Getting to graduation



Charity Care

Family away from home

Getting beyond the red tape

Getting to graduation

Small costs in large numbers

No one else to ask

John Howell’s friends whooped and whistled when the principal handed Howell his high school diploma.

They knew their buddy had been through hell, but they had little idea just how much he was still suffering. Every six minutes, Howell pressed the pain medication pump hidden by his graduation robe.

Just a year ago, Howell had been the picture of health, except for a few digestive problems he had blamed on his typical teenager’s diet. When rectal cancer was discovered—an uncommon cancer and rare in youngsters—it was already well advanced, necessitating a colostomy.

Emory surgical oncologist David Kooby says that whatever came Howell’s way—weeks of chemotherapy and radiation, the unexpected death of his father, more surgery for a small bowel obstruction, the continuing spread of the disease—the boy took it with a strength far beyond his years. In recent months, when the cancer had metastasized widely, what Howell wanted most was to graduate with his friends. That would require as much negotiation—and generosity—as medical know-how.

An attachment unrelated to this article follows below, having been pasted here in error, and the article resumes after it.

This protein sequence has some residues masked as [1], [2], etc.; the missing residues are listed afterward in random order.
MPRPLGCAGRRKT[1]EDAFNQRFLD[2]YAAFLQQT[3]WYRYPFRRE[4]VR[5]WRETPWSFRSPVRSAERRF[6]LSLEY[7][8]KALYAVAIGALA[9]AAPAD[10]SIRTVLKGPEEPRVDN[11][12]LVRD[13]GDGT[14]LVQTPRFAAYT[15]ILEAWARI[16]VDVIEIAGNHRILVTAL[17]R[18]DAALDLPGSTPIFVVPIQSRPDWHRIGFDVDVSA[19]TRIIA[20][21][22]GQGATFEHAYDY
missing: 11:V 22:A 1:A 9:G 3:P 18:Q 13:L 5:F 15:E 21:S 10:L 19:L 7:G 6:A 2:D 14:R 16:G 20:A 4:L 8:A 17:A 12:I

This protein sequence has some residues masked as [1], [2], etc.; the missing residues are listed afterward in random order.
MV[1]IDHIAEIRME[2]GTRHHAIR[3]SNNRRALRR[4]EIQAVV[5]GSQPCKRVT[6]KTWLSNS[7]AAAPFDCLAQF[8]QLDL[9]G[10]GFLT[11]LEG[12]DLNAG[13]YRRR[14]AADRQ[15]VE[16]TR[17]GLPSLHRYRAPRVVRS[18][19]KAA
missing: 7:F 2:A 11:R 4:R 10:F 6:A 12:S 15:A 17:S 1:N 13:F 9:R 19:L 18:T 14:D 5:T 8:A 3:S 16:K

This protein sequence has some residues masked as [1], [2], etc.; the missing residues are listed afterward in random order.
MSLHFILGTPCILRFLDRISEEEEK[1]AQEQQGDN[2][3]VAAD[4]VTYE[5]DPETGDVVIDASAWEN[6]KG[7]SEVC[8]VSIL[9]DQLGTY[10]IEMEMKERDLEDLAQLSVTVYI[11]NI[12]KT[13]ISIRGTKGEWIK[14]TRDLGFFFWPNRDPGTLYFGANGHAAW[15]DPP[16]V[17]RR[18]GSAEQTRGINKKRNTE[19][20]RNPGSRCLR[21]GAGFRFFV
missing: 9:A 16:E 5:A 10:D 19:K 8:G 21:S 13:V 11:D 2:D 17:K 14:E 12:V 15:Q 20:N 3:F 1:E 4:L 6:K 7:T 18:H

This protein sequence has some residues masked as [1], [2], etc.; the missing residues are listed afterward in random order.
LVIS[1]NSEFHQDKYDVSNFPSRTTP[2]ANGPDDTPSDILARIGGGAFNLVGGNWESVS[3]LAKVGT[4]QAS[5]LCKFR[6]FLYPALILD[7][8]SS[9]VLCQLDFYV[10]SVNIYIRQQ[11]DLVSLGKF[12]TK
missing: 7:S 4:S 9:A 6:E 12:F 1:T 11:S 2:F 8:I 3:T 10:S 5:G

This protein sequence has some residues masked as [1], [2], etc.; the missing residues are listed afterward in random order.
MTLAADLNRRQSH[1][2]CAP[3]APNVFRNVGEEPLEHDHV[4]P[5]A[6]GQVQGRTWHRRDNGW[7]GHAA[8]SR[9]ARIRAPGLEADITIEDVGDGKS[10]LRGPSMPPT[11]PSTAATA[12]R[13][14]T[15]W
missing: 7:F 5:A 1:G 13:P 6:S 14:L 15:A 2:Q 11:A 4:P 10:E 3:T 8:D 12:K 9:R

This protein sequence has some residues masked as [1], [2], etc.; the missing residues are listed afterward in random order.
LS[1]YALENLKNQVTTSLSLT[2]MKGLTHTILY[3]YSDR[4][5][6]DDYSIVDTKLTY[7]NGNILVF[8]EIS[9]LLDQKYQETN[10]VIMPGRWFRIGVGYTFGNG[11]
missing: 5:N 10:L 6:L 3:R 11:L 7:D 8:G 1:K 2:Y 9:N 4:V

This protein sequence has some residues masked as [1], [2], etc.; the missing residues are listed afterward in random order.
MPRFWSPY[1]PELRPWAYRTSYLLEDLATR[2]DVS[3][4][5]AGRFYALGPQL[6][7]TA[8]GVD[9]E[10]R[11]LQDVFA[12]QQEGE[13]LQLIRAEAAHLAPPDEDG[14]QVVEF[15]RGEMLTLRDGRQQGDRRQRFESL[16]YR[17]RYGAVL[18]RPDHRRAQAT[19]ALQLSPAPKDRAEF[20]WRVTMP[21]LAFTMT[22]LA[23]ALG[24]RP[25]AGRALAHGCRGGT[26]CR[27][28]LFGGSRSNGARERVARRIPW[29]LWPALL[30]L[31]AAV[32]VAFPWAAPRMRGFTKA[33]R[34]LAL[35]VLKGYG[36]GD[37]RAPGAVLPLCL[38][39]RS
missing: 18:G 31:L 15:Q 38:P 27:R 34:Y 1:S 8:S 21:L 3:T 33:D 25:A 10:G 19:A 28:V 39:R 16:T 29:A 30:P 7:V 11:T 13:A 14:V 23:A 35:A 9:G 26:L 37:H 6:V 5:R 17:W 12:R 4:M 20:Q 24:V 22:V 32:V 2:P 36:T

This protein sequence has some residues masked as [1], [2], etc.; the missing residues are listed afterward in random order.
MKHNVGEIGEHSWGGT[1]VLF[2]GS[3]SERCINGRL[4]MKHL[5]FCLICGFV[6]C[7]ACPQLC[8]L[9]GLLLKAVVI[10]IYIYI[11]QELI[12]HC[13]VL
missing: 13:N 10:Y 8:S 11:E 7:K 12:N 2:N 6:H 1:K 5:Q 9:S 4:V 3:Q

Medicaid had terminated the Howell family’s coverage because, according to its records, Mrs. Howell was behind on her Medicaid HMO premiums, although she had receipts showing that the premiums had been paid. While social worker Mackenzie Moore worked to see if she could straighten the matter out, Kooby continued with the boy’s care. Howell’s most recent hospitalization already had cost almost $100,000.

But reimbursement was not what Kooby was focused on. Instead, he, Moore, and Howell’s high school assistant principal focused on making the young man’s wish come true. The expensive pain medicines were the easiest to secure, since Emory’s new inpatient pharmacy could provide them without cost to Howell. Emory’s long-time vendors also stepped up to the plate: a special wheelchair from High Tech Healthcare, a portable pain pump from Coram Specialty Infusion Services. The new graduate came back to the hospital that night, exhausted but smiling, to the congratulations of his health care team.


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